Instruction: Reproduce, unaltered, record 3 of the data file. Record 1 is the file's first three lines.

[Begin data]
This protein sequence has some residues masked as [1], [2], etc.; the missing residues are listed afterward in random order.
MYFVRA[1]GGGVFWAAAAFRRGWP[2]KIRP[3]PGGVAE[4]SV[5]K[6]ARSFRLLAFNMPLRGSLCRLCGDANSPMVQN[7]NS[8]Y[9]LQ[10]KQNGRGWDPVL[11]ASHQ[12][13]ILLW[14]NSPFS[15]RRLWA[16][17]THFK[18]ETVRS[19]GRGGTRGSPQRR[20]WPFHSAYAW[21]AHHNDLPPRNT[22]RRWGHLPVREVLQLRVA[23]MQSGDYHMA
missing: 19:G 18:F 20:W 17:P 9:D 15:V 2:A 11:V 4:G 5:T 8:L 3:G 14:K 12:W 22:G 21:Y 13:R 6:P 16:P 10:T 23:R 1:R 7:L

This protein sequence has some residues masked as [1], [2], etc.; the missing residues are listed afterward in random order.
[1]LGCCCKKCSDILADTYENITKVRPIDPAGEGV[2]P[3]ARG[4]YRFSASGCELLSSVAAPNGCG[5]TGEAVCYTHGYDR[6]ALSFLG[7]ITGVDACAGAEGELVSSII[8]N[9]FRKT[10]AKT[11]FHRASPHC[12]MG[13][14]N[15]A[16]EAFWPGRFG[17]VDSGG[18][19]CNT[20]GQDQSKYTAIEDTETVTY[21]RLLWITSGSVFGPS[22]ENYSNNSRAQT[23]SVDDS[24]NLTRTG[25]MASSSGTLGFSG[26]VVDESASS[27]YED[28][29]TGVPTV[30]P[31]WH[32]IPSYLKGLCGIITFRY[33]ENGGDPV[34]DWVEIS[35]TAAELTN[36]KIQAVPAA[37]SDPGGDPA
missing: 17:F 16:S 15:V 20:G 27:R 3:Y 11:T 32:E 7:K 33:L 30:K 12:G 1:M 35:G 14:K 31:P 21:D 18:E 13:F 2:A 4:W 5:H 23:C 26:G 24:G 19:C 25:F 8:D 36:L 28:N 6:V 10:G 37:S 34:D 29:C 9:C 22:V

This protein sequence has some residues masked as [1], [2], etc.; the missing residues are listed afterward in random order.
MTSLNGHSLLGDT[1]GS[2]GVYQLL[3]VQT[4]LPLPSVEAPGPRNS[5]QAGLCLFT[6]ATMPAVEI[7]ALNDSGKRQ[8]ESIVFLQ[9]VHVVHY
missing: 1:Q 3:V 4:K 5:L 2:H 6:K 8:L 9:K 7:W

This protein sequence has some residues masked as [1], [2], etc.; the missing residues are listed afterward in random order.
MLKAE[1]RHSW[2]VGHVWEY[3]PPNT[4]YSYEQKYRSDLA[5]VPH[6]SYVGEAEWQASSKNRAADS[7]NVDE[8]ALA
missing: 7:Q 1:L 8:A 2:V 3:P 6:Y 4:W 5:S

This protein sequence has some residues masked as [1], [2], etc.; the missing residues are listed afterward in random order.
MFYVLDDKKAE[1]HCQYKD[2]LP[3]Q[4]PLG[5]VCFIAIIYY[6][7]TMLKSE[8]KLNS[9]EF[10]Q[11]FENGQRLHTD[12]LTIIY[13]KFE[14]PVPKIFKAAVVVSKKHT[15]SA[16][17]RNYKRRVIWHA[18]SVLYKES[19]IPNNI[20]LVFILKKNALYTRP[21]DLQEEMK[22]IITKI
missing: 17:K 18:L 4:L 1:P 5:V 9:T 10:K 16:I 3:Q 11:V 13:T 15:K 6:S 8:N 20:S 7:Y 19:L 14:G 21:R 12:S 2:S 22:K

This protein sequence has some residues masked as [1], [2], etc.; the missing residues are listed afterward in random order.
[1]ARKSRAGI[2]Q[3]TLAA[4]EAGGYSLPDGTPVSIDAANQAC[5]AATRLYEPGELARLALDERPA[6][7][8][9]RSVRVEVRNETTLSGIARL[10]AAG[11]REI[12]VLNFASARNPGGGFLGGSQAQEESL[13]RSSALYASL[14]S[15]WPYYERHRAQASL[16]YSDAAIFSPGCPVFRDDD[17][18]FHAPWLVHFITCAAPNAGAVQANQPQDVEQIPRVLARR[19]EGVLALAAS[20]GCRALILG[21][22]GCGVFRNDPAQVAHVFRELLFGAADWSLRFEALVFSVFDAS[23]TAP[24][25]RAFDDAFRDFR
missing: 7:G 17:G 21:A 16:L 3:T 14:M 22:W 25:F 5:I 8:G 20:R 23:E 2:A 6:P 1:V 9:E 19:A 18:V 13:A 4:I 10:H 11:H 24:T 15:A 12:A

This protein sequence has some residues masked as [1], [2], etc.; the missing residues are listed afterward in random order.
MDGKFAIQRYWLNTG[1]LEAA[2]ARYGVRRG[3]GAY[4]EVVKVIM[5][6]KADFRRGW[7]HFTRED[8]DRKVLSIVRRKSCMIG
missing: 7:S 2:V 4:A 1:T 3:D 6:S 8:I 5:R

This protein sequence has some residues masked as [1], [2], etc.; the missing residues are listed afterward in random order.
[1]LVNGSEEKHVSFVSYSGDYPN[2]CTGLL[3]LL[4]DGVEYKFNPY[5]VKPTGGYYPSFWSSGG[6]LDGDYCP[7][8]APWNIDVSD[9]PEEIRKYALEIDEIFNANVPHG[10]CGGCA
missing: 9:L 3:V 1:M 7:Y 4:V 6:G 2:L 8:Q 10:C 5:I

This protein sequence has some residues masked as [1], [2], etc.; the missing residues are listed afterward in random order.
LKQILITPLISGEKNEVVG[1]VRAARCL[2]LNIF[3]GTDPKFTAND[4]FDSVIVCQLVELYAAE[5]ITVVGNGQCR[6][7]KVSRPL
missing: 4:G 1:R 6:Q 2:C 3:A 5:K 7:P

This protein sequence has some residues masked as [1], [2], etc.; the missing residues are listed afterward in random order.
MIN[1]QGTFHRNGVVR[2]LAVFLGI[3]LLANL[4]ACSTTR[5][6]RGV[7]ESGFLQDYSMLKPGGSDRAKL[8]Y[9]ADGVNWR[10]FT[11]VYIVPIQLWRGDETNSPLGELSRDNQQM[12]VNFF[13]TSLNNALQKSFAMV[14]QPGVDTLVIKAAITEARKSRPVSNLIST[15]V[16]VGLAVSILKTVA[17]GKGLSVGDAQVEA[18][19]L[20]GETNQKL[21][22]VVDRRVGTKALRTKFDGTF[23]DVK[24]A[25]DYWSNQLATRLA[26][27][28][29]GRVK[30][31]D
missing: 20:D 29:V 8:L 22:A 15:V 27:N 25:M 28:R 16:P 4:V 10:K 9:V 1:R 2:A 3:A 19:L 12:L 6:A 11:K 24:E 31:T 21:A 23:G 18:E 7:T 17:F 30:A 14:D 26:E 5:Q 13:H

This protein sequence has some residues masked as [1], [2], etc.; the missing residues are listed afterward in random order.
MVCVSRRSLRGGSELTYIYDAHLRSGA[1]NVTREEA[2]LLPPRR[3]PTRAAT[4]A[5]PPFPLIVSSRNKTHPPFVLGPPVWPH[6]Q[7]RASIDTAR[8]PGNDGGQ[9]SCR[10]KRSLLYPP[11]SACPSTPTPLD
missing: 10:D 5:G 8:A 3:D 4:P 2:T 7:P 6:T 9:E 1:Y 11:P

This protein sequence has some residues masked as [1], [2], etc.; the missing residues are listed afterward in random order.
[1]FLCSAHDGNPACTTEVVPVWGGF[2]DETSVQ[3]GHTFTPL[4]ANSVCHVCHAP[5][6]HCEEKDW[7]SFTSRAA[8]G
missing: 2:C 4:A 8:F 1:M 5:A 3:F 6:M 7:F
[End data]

This protein sequence has some residues masked as [1], [2], etc.; the missing residues are listed afterward in random order.
MTSLNGHSLLGDT[1]GS[2]GVYQLL[3]VQT[4]LPLPSVEAPGPRNS[5]QAGLCLFT[6]ATMPAVEI[7]ALNDSGKRQ[8]ESIVFLQ[9]VHVVHY
missing: 1:Q 3:V 4:K 5:L 2:H 6:K 8:L 9:K 7:W